High concentrations of these chemicals can lead to a porphyria diagnosis. Genetic testing will come next to help your doctor figure out the specific type of porphyria that you have.


Acute attacks of AIP are usually treated with an infusion of heme, which is created by separating heme cells from donated blood. For the best results, these infusions should be given as soon as possible after the start of a severe or moderate attack.

Other treatments can include glucose and fluid infusions. It’s also important to address the other symptoms of AIP, like a racing heart (tachycardia) and muscle weakness, because they can lead to complications.


There is no cure for any form of porphyria, but treatments can relieve your symptoms and help prevent complications. While treatments for AIP are usually very effective, a delay in diagnosis or treatment can be fatal.

When fatal, the primary cause of death in people with AIP is:

  • Misdiagnosis that led to a delay in treatment or being treated with medications that made the condition worse
  • Prolonged mechanical ventilation because of respiratory muscle weakness
  • Cardiac arrest from abnormal heart rhythms

Improving the Odds

Better diagnosis and disease management has led to a decrease in mortality from AIP over the last few decades. According to a recent report, mortality rates have decreased by 5% to 20% during acute attacks.


Identifying the things that trigger an AIP attack will be a big part of learning to cope with AIP. For example, you might need to make some lifestyle changes and have regular heme infusions.

While it can be overwhelming to hear that you have a rare disease, you don’t have to go through the process of learning to live with it alone. Several organizations offer resources and support that are specific to AIP, including:


Acute intermittent porphyria (AIP) is one of a group of rare conditions that can affect the nervous system and skin. While management of the condition has improved greatly over the last few decades, it can still be fatal if it’s not diagnosed and treated correctly and quickly.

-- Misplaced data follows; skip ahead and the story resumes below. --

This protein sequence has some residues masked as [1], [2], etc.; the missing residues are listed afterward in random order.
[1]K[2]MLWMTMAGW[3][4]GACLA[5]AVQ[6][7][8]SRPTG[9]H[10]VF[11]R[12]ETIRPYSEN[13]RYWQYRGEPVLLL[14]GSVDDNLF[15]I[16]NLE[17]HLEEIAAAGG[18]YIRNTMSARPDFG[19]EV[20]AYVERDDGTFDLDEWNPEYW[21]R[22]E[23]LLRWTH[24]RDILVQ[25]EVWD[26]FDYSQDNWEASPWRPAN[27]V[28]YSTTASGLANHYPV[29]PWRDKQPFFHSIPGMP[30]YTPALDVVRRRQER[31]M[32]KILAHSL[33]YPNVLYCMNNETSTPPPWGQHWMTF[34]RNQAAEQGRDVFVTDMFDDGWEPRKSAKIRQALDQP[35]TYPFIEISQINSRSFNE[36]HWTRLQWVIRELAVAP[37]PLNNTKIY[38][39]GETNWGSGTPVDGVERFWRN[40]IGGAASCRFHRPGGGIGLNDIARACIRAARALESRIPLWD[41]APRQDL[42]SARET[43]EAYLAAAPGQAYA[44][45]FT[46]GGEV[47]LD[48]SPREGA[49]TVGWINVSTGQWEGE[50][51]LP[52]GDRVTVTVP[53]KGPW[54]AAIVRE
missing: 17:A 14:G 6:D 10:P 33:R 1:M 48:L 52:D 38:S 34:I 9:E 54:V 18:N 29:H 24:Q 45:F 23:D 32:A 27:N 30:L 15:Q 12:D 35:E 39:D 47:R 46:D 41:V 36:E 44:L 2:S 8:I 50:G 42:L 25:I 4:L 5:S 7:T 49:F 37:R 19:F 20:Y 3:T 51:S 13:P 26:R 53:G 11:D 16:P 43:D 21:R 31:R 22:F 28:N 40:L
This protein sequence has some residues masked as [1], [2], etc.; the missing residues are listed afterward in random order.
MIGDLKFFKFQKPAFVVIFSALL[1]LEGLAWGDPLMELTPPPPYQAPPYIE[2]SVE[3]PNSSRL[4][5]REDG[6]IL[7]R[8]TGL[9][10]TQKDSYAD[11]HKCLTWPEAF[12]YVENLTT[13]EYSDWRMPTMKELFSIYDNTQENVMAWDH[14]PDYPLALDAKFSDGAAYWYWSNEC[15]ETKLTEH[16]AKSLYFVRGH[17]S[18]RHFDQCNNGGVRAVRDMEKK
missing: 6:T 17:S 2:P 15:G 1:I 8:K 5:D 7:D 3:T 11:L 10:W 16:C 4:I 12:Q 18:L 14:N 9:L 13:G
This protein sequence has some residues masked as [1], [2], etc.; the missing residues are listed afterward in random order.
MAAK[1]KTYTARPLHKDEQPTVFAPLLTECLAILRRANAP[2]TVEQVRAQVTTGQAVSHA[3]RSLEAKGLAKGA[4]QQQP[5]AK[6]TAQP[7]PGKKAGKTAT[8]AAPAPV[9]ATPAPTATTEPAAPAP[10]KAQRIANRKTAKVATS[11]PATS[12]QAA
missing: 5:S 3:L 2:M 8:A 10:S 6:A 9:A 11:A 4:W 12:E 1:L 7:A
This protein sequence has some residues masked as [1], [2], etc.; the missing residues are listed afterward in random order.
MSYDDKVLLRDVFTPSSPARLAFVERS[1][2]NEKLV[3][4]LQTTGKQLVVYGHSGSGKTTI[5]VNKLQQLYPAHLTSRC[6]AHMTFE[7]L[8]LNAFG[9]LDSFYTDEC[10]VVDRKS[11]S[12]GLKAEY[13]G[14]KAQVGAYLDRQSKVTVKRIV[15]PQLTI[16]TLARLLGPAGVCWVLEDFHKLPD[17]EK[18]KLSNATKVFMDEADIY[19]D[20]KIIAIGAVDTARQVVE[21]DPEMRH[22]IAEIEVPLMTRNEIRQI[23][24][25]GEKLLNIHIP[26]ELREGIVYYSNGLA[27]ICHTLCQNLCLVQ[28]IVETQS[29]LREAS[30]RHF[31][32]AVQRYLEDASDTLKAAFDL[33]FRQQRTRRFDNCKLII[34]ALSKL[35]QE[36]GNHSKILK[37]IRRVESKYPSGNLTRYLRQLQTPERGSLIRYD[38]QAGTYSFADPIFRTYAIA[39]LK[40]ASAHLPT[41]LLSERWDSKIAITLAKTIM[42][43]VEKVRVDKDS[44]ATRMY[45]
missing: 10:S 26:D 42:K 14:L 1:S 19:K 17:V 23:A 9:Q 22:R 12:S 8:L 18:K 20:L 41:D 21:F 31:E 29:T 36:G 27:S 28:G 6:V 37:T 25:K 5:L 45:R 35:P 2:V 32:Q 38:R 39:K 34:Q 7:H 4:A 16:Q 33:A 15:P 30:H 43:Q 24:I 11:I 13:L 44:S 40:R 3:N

A Word From Verywell

It can be hard to learn to live with a rare disorder like porphyria, and getting the right diagnosis and treatment for a rare condition can be even more difficult. However, you should rest assured that AIP is a manageable condition when it’s diagnosed and treated early.

If you have family members with some form of porphyria, you may want to talk to your doctor about genetic testing for AIP—especially if you have experienced symptoms.

Frequently Asked Questions

  • Is acute intermittent porphyria inherited?

    AIP can be inherited or acquired. However, not everyone who inherits the genetic mutation that causes AIP develops symptoms.

  • Can acute intermittent porphyria be cured?

    While treatments have improved a lot over the last several decades, there is still no cure for AIP or any other type or porphyria.

  • Do skin blisters develop with acute intermittent porphyria?

    There are some forms of acute porphyria that involve the skin, but AIP is not one of them. The symptoms of this type of porphyria are mostly neurological.

4 Sources
Verywell Health uses only high-quality sources, including peer-reviewed studies, to support the facts within our articles. Read our editorial process to learn more about how we fact-check and keep our content accurate, reliable, and trustworthy.
  1. National Organization for Rare Disorders. Acute intermittent porphyria.

  2. MedlinePlus. Porphyria.

  3. National Institute of Diabetes and Digestive and Kidney Diseases. Porphyria.

  4. Pischik E, Kauppinen R. An update of clinical management of acute intermittent porphyriaAppl Clin Genet. 2015;8:201-214. doi:10.2147/TACG.S48605

By Rachael Zimlich, BSN, RN
Rachael is a freelance healthcare writer and critical care nurse based near Cleveland, Ohio.